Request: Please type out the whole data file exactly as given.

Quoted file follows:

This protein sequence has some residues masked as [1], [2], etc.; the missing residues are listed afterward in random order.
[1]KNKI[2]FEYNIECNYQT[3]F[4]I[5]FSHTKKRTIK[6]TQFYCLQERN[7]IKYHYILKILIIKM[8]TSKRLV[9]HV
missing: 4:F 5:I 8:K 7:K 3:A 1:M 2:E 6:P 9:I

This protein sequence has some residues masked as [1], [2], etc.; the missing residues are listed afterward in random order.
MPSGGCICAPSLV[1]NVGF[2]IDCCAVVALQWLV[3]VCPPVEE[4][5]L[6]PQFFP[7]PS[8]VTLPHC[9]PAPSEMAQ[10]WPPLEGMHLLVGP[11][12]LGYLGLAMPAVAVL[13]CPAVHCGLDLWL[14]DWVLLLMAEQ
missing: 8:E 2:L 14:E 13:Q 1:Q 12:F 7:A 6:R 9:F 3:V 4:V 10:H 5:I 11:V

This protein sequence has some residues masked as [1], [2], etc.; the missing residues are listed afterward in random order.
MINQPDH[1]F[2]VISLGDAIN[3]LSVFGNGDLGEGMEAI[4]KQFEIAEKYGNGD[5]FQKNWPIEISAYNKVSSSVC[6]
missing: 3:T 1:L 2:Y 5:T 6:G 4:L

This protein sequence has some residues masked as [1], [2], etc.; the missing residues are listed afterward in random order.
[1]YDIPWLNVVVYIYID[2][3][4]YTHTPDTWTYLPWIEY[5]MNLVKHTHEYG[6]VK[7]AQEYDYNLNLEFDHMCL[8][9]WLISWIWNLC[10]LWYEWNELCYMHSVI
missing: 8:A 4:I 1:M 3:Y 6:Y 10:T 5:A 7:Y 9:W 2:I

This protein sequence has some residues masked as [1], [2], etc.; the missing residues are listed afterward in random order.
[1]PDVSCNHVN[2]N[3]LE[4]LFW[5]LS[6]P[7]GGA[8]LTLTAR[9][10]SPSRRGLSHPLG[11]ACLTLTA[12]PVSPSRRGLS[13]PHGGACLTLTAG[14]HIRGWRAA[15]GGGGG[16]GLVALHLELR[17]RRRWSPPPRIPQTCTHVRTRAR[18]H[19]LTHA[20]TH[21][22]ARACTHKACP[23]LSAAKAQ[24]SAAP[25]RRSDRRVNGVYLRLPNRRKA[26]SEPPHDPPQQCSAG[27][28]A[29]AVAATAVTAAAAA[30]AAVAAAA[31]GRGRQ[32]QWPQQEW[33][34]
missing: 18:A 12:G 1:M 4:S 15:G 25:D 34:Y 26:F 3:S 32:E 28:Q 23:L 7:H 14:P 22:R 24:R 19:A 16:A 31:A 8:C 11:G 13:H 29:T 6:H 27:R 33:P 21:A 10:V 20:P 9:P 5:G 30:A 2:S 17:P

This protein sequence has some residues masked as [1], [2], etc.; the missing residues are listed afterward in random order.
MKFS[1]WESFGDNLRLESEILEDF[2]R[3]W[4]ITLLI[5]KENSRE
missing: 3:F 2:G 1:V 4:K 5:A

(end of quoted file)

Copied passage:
This protein sequence has some residues masked as [1], [2], etc.; the missing residues are listed afterward in random order.
[1]KNKI[2]FEYNIECNYQT[3]F[4]I[5]FSHTKKRTIK[6]TQFYCLQERN[7]IKYHYILKILIIKM[8]TSKRLV[9]HV
missing: 4:F 5:I 8:K 7:K 3:A 1:M 2:E 6:P 9:I

This protein sequence has some residues masked as [1], [2], etc.; the missing residues are listed afterward in random order.
MPSGGCICAPSLV[1]NVGF[2]IDCCAVVALQWLV[3]VCPPVEE[4][5]L[6]PQFFP[7]PS[8]VTLPHC[9]PAPSEMAQ[10]WPPLEGMHLLVGP[11][12]LGYLGLAMPAVAVL[13]CPAVHCGLDLWL[14]DWVLLLMAEQ
missing: 8:E 2:L 14:E 13:Q 1:Q 12:F 7:A 6:R 9:F 3:V 4:V 10:H 5:I 11:V

This protein sequence has some residues masked as [1], [2], etc.; the missing residues are listed afterward in random order.
MINQPDH[1]F[2]VISLGDAIN[3]LSVFGNGDLGEGMEAI[4]KQFEIAEKYGNGD[5]FQKNWPIEISAYNKVSSSVC[6]
missing: 3:T 1:L 2:Y 5:T 6:G 4:L

This protein sequence has some residues masked as [1], [2], etc.; the missing residues are listed afterward in random order.
[1]YDIPWLNVVVYIYID[2][3][4]YTHTPDTWTYLPWIEY[5]MNLVKHTHEYG[6]VK[7]AQEYDYNLNLEFDHMCL[8][9]WLISWIWNLC[10]LWYEWNELCYMHSVI
missing: 8:A 4:I 1:M 3:Y 6:Y 10:T 5:A 7:Y 9:W 2:I

This protein sequence has some residues masked as [1], [2], etc.; the missing residues are listed afterward in random order.
[1]PDVSCNHVN[2]N[3]LE[4]LFW[5]LS[6]P[7]GGA[8]LTLTAR[9][10]SPSRRGLSHPLG[11]ACLTLTA[12]PVSPSRRGLS[13]PHGGACLTLTAG[14]HIRGWRAA[15]GGGGG[16]GLVALHLELR[17]RRRWSPPPRIPQTCTHVRTRAR[18]H[19]LTHA[20]TH[21][22]ARACTHKACP[23]LSAAKAQ[24]SAAP[25]RRSDRRVNGVYLRLPNRRKA[26]SEPPHDPPQQCSAG[27][28]A[29]AVAATAVTAAAAA[30]AAVAAAA[31]GRGRQ[32]QWPQQEW[33][34]
missing: 18:A 12:G 1:M 4:S 15:G 25:D 34:Y 26:F 3:S 32:E 28:Q 23:L 7:H 14:P 22:R 24:R 19:A 16:A 31:A 8:C 11:G 13:H 29:T 6:H 27:R 33:P 21:A 10:V 20:P 9:P 5:G 30:A 2:S 17:P

This protein sequence has some residues masked as [1], [2], etc.; the missing residues are listed afterward in random order.
MKFS[1]WESFGDNLRLESEILEDF[2]R[3]W[4]ITLLI[5]KENSRE
missing: 3:F 2:G 1:V 4:K 5:A